The Internet is not only helping artists create virtual studios or encourage new forms of art education, however, it is also promoting the tradition of activist-art. Some electronic artist-activists are more obvious about their objectives. For example, Freemuse.org revealed that Zimbabwean protest singer Viomak launched the Voto Radio Station on the internet in opposition to Zimbabwe’s censorship policies. And others, such as British collector Charles Saatchi ,are more subtle: In an attempt to break down cultural and language barriers, he created an online art gallery site for the Chinese public not only to learn more about art, but also to display their work.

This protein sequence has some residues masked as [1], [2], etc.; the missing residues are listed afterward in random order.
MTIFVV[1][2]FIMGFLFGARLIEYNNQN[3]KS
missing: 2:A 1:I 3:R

Whether their purpose is to challenge government policies and practices or break down cultural barriers, these online artists have used the Internet to facilitate the democratization of mainstream art. Artists have always been an active group in social movements across the world: contributing to calls for collective action, making powerful political statements, and challenging popular beliefs all through creative methods that touch a broad audience.

Now, whether consciously or not, they have changed the way we use the Internet: not simply as a tool for gathering information, but as an expressive space in which people from across different spectrums can combine their passions for art and social change. Ultimately, electronic artists have democratized cyberspace by continuing to perpetuate the relationship between art and activism – using the internet to propel socio-political movements and speak to the global community about the common struggle for freedom of expression.